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A day after Jamaican sprinters Usain Bolt and Yohan Blake pleased their homeland by winning the gold and silver medals in the 100-meter dash at the London Olympics, telephone poles and streetlights across the island of Jamaica were wrapped in the island’s flag colors in celebration of its 50th year of independence. A showcasing of the country’s history, food, and culture took place in the capital of Kingston.
Prominent natives like black nationalist leader Marcus Garvey and reggae legend Bob Marley were recognized on the grounds of the national stadium. Prime Minister Portia Simpson Miller, who aspires for her Commonwealth country to sever some ties with the British monarchy, made a special point to thank the nation’s athletes. “My fellow Jamaicans, across the city of London, with every stride that they made, our Jamaican spirits soared. With every jump high or long, we heard a proud Jamaican roar,” said Simpson Miller, the country’s first female leader.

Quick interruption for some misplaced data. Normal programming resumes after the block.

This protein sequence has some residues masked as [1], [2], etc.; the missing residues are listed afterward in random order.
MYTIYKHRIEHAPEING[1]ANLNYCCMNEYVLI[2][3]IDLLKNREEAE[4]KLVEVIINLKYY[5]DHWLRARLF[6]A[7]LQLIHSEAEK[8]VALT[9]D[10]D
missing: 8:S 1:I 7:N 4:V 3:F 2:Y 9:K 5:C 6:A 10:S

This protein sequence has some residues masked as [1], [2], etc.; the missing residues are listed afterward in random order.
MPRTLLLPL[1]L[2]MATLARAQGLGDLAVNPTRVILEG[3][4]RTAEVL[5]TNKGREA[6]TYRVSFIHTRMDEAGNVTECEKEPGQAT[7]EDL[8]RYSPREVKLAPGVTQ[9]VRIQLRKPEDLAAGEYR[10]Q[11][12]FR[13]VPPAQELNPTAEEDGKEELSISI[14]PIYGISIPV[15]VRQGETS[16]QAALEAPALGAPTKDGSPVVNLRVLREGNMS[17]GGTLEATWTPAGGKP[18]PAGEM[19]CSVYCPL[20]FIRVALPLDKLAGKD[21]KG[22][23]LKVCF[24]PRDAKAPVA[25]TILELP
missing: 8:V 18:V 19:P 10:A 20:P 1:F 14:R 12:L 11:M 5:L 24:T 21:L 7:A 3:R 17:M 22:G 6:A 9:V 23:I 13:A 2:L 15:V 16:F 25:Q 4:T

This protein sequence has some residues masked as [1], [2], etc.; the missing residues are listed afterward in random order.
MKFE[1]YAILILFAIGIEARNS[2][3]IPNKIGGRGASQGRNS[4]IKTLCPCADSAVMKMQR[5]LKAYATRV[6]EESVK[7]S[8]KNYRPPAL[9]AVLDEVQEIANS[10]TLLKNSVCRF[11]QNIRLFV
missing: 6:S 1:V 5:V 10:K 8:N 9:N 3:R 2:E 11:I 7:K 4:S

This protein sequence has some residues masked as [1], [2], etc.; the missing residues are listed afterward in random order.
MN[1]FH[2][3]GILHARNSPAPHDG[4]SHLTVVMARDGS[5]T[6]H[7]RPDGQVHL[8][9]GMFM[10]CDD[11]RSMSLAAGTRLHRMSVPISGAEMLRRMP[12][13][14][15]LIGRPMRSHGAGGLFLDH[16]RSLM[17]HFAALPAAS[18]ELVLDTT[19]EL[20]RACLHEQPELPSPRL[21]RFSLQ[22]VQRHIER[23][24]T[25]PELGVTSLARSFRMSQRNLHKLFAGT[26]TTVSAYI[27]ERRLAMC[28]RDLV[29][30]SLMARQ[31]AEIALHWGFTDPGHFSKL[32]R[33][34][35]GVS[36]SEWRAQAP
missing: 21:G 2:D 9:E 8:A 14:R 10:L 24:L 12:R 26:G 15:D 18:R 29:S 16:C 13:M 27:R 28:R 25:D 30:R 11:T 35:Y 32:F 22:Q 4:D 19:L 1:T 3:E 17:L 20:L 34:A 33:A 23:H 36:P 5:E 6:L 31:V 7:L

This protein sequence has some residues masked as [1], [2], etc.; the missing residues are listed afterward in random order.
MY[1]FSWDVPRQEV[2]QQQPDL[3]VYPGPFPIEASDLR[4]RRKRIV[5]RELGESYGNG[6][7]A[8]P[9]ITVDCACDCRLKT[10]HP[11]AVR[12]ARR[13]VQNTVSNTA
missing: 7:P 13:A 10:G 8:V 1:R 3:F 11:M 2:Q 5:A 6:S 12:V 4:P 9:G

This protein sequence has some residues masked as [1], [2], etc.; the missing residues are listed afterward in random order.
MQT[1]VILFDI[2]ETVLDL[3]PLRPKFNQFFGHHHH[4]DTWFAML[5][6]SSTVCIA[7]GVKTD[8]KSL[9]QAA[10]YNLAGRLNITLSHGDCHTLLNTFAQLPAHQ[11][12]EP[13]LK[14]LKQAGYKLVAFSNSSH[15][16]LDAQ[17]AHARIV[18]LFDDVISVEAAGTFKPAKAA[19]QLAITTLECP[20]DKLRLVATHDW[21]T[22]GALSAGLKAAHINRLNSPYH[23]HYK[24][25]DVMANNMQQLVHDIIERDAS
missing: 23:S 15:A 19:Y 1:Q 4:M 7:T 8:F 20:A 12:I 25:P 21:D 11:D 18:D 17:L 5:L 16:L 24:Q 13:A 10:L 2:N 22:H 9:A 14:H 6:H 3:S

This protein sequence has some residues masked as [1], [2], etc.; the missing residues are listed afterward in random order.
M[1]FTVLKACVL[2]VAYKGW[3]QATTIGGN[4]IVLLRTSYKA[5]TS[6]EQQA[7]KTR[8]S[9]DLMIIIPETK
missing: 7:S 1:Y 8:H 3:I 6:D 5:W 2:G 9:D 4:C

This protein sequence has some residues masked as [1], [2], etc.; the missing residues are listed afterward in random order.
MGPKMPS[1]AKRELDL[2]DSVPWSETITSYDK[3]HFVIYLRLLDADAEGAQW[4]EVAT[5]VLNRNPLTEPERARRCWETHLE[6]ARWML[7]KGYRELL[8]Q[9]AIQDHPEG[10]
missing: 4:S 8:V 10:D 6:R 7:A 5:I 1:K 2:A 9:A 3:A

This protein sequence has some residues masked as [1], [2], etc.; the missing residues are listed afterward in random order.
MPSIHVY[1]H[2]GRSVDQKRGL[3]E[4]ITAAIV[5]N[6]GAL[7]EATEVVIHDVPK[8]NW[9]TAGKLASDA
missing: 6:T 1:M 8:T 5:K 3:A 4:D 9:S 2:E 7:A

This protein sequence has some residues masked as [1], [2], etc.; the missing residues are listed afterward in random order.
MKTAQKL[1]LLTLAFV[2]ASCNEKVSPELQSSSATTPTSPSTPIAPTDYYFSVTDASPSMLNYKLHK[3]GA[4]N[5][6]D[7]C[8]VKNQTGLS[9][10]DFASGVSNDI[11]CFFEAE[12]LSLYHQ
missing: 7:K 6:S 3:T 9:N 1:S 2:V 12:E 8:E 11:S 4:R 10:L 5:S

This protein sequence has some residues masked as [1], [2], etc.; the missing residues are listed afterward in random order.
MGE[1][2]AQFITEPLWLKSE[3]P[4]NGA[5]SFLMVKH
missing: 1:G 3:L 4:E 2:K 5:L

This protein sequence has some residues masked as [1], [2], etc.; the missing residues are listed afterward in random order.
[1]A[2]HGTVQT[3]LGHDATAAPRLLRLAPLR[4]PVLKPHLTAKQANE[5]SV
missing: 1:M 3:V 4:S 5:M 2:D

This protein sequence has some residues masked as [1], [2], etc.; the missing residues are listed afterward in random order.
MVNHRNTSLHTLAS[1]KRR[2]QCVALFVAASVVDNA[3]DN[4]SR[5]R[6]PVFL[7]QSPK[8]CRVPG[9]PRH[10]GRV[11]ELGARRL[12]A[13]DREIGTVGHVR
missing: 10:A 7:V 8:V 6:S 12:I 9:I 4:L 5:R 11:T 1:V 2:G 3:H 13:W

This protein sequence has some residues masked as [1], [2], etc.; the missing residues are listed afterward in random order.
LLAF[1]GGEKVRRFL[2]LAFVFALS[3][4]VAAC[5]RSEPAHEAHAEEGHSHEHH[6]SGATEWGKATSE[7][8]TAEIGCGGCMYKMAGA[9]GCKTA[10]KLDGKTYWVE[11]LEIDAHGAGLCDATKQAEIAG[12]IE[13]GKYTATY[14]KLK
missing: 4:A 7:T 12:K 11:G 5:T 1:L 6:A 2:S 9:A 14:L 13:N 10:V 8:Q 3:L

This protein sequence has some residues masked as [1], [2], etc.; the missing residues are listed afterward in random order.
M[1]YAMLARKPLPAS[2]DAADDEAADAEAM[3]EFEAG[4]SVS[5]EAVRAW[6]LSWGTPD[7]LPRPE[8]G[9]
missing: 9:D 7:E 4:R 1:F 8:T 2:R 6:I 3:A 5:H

Not everyone on the island is as jubilant about the country’s independence as others. Some islanders, especially older Jamaicans who still long for the days of stability under British rule, argue that Jamaica has fallen behind since it achieved independence, primarily due to political mismanagement by the two primary political parties. “Without all the `politricks’ from the parties we’d be a lot better off in this country,” said Fitzroy Reid, a clothes vendor. One leader named Andrew Holness stated: “We must accept that the quality of life of many Jamaicans remains at unacceptable levels. The images of poverty are very disturbing. Corruption and inefficiency are almost institutionalized in the society.”
Jamaica came under British control in 1655 when Oliver Cromwell’s army captured it from the Spanish. Relying heavily on the work of African slaves until emancipation in 1838, the colony was primarily used to produce sugar. Over the next century, although they invested in infrastructure, Britain was criticized for repression of black activists who rebelled over high food prices and poor treatment. In the 1940’s, when Britain enacted policies to give its Caribbean colonies greater economic and political autonomy, Jamaica moved toward independence. At midnight on Aug. 6, 1962, in the national stadium, the flag of the British empire was lowered for the final time and replaced by the Jamaican flag that that still flies to date.